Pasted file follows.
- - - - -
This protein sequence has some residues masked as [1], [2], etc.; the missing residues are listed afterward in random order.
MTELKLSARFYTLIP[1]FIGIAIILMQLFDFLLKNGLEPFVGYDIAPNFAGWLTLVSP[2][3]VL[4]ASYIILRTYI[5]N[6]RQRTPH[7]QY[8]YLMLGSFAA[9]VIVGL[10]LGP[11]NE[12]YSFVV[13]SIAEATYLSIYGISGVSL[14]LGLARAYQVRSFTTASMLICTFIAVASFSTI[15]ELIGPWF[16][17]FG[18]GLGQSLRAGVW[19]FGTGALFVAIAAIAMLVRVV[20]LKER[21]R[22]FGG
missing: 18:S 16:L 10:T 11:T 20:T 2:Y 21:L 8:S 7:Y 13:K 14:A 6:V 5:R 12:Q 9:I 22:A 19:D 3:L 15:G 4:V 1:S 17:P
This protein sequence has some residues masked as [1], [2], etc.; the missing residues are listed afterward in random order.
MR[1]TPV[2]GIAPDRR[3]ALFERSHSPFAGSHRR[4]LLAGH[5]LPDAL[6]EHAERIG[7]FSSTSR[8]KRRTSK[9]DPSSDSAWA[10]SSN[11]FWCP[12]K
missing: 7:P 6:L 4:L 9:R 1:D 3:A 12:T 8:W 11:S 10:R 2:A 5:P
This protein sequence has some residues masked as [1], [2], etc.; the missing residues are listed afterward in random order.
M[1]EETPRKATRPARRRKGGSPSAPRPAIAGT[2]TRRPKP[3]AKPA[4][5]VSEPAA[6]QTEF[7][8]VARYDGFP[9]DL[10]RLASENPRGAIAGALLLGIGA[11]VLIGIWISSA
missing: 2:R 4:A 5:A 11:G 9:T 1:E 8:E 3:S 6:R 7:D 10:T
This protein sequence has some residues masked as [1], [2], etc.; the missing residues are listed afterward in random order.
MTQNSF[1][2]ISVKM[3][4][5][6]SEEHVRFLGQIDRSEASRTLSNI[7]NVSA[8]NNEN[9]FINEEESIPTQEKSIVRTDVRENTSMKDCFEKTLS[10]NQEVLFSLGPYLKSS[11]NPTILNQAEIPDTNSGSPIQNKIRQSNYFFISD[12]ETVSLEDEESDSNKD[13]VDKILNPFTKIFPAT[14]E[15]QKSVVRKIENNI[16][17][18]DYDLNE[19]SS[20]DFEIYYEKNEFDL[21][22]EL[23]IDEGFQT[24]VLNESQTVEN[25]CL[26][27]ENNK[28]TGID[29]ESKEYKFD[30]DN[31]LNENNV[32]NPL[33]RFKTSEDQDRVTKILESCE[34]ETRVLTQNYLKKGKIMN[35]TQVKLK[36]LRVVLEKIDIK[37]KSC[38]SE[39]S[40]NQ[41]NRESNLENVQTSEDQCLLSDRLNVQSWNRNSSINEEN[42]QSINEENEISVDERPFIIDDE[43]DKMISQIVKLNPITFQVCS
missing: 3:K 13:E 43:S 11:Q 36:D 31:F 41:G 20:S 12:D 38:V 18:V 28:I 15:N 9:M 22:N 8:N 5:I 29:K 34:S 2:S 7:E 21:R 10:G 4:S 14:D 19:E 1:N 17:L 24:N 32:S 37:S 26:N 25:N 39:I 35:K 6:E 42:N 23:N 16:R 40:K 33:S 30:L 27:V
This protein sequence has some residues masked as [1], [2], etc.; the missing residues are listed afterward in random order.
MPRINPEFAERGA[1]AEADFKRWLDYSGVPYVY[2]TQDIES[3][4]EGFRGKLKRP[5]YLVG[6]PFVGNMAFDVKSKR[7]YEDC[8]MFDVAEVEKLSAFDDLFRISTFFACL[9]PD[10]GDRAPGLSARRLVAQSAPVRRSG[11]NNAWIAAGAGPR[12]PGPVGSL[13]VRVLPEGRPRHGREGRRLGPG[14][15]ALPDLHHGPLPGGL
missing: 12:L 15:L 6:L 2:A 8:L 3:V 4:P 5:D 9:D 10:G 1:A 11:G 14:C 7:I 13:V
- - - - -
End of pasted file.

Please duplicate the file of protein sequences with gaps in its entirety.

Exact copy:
This protein sequence has some residues masked as [1], [2], etc.; the missing residues are listed afterward in random order.
MTELKLSARFYTLIP[1]FIGIAIILMQLFDFLLKNGLEPFVGYDIAPNFAGWLTLVSP[2][3]VL[4]ASYIILRTYI[5]N[6]RQRTPH[7]QY[8]YLMLGSFAA[9]VIVGL[10]LGP[11]NE[12]YSFVV[13]SIAEATYLSIYGISGVSL[14]LGLARAYQVRSFTTASMLICTFIAVASFSTI[15]ELIGPWF[16][17]FG[18]GLGQSLRAGVW[19]FGTGALFVAIAAIAMLVRVV[20]LKER[21]R[22]FGG
missing: 18:S 16:L 10:T 11:T 20:T 2:Y 21:L 8:S 7:Y 13:K 14:A 6:V 5:R 12:Q 9:I 22:A 19:D 3:L 15:G 4:V 1:S 17:P
This protein sequence has some residues masked as [1], [2], etc.; the missing residues are listed afterward in random order.
MR[1]TPV[2]GIAPDRR[3]ALFERSHSPFAGSHRR[4]LLAGH[5]LPDAL[6]EHAERIG[7]FSSTSR[8]KRRTSK[9]DPSSDSAWA[10]SSN[11]FWCP[12]K
missing: 7:P 6:L 4:L 9:R 1:D 3:A 12:T 8:W 11:S 10:R 2:A 5:P
This protein sequence has some residues masked as [1], [2], etc.; the missing residues are listed afterward in random order.
M[1]EETPRKATRPARRRKGGSPSAPRPAIAGT[2]TRRPKP[3]AKPA[4][5]VSEPAA[6]QTEF[7][8]VARYDGFP[9]DL[10]RLASENPRGAIAGALLLGIGA[11]VLIGIWISSA
missing: 2:R 4:A 5:A 11:G 9:T 1:E 8:E 3:S 6:R 7:D 10:T
This protein sequence has some residues masked as [1], [2], etc.; the missing residues are listed afterward in random order.
MTQNSF[1][2]ISVKM[3][4][5][6]SEEHVRFLGQIDRSEASRTLSNI[7]NVSA[8]NNEN[9]FINEEESIPTQEKSIVRTDVRENTSMKDCFEKTLS[10]NQEVLFSLGPYLKSS[11]NPTILNQAEIPDTNSGSPIQNKIRQSNYFFISD[12]ETVSLEDEESDSNKD[13]VDKILNPFTKIFPAT[14]E[15]QKSVVRKIENNI[16][17][18]DYDLNE[19]SS[20]DFEIYYEKNEFDL[21][22]EL[23]IDEGFQT[24]VLNESQTVEN[25]CL[26][27]ENNK[28]TGID[29]ESKEYKFD[30]DN[31]LNENNV[32]NPL[33]RFKTSEDQDRVTKILESCE[34]ETRVLTQNYLKKGKIMN[35]TQVKLK[36]LRVVLEKIDIK[37]KSC[38]SE[39]S[40]NQ[41]NRESNLENVQTSEDQCLLSDRLNVQSWNRNSSINEEN[42]QSINEENEISVDERPFIIDDE[43]DKMISQIVKLNPITFQVCS
missing: 3:K 13:E 43:S 11:Q 36:D 31:F 41:G 20:S 12:D 38:V 18:V 28:I 15:N 9:M 22:N 8:N 5:I 29:K 34:S 2:S 7:E 21:R 10:G 4:S 14:D 19:E 1:N 17:L 24:N 32:S 37:S 26:N 25:N 39:I 35:K 6:E 42:N 23:N 16:R 40:K 33:S 30:L 27:V
This protein sequence has some residues masked as [1], [2], etc.; the missing residues are listed afterward in random order.
MPRINPEFAERGA[1]AEADFKRWLDYSGVPYVY[2]TQDIES[3][4]EGFRGKLKRP[5]YLVG[6]PFVGNMAFDVKSKR[7]YEDC[8]MFDVAEVEKLSAFDDLFRISTFFACL[9]PD[10]GDRAPGLSARRLVAQSAPVRRSG[11]NNAWIAAGAGPR[12]PGPVGSL[13]VRVLPEGRPRHGREGRRLGPG[14][15]ALPDLHHGPLPGGL
missing: 12:L 15:L 6:L 2:A 8:L 3:V 4:P 5:D 9:D 10:G 1:A 11:G 14:C 7:I 13:V